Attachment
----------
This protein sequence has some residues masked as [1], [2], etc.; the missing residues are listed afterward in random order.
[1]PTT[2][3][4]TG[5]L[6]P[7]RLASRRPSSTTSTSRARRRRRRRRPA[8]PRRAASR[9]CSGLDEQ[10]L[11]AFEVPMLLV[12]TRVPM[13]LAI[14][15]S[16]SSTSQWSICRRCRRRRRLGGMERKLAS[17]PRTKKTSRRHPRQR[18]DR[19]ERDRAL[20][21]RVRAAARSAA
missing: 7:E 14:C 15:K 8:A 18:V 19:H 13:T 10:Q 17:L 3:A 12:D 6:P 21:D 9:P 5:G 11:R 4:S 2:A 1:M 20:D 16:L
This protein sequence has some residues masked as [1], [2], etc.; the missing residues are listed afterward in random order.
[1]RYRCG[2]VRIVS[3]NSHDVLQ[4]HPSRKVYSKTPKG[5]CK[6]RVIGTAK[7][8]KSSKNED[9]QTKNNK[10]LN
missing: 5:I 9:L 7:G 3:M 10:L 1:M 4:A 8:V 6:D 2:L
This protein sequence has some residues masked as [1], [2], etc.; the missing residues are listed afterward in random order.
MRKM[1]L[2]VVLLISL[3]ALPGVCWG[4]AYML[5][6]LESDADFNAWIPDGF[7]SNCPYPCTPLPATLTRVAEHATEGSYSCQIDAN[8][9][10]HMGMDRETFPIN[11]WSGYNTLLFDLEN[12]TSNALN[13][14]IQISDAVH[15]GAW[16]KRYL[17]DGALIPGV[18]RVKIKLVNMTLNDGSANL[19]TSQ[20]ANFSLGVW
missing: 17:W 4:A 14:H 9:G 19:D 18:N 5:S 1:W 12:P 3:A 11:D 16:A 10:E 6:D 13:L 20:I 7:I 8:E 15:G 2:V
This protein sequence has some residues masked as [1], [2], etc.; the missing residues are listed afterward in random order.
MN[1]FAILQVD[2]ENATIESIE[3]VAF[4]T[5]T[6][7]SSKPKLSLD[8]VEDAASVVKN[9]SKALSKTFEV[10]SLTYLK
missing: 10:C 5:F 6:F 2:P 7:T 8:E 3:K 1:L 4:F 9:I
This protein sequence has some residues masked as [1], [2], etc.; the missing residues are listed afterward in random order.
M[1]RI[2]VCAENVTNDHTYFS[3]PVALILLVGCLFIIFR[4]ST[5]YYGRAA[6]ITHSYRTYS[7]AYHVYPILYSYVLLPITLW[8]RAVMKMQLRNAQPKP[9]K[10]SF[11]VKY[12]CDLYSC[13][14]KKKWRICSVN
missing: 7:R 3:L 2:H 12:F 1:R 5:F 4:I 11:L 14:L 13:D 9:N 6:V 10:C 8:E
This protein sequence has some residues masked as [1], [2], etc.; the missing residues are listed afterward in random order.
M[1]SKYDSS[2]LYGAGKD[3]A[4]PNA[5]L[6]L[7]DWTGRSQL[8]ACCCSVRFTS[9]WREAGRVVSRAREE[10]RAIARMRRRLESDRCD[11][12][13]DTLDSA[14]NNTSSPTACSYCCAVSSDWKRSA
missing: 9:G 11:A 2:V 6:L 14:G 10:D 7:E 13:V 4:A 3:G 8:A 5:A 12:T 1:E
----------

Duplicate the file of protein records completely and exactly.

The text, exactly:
This protein sequence has some residues masked as [1], [2], etc.; the missing residues are listed afterward in random order.
[1]PTT[2][3][4]TG[5]L[6]P[7]RLASRRPSSTTSTSRARRRRRRRRPA[8]PRRAASR[9]CSGLDEQ[10]L[11]AFEVPMLLV[12]TRVPM[13]LAI[14][15]S[16]SSTSQWSICRRCRRRRRLGGMERKLAS[17]PRTKKTSRRHPRQR[18]DR[19]ERDRAL[20][21]RVRAAARSAA
missing: 7:E 14:C 15:K 8:A 18:V 19:H 13:T 10:Q 17:L 3:A 12:D 6:P 21:D 9:P 5:G 11:R 4:S 2:A 1:M 20:D 16:L
This protein sequence has some residues masked as [1], [2], etc.; the missing residues are listed afterward in random order.
[1]RYRCG[2]VRIVS[3]NSHDVLQ[4]HPSRKVYSKTPKG[5]CK[6]RVIGTAK[7][8]KSSKNED[9]QTKNNK[10]LN
missing: 5:I 9:L 7:G 3:M 10:L 1:M 4:A 8:V 6:D 2:L
This protein sequence has some residues masked as [1], [2], etc.; the missing residues are listed afterward in random order.
MRKM[1]L[2]VVLLISL[3]ALPGVCWG[4]AYML[5][6]LESDADFNAWIPDGF[7]SNCPYPCTPLPATLTRVAEHATEGSYSCQIDAN[8][9][10]HMGMDRETFPIN[11]WSGYNTLLFDLEN[12]TSNALN[13][14]IQISDAVH[15]GAW[16]KRYL[17]DGALIPGV[18]RVKIKLVNMTLNDGSANL[19]TSQ[20]ANFSLGVW
missing: 17:W 4:A 14:H 9:G 19:D 18:N 5:S 1:W 12:P 3:A 11:D 16:A 10:E 6:D 13:L 20:I 7:I 8:E 15:G 2:V
This protein sequence has some residues masked as [1], [2], etc.; the missing residues are listed afterward in random order.
MN[1]FAILQVD[2]ENATIESIE[3]VAF[4]T[5]T[6][7]SSKPKLSLD[8]VEDAASVVKN[9]SKALSKTFEV[10]SLTYLK
missing: 10:C 5:F 6:F 2:P 7:T 8:E 3:K 1:L 4:F 9:I
This protein sequence has some residues masked as [1], [2], etc.; the missing residues are listed afterward in random order.
M[1]RI[2]VCAENVTNDHTYFS[3]PVALILLVGCLFIIFR[4]ST[5]YYGRAA[6]ITHSYRTYS[7]AYHVYPILYSYVLLPITLW[8]RAVMKMQLRNAQPKP[9]K[10]SF[11]VKY[12]CDLYSC[13][14]KKKWRICSVN
missing: 7:R 3:L 2:H 12:F 1:R 5:F 4:I 11:L 14:L 13:D 9:N 6:V 10:C 8:E
This protein sequence has some residues masked as [1], [2], etc.; the missing residues are listed afterward in random order.
M[1]SKYDSS[2]LYGAGKD[3]A[4]PNA[5]L[6]L[7]DWTGRSQL[8]ACCCSVRFTS[9]WREAGRVVSRAREE[10]RAIARMRRRLESDRCD[11][12][13]DTLDSA[14]NNTSSPTACSYCCAVSSDWKRSA
missing: 9:G 11:A 2:V 6:L 14:G 10:D 7:E 13:V 4:A 3:G 8:A 5:A 12:T 1:E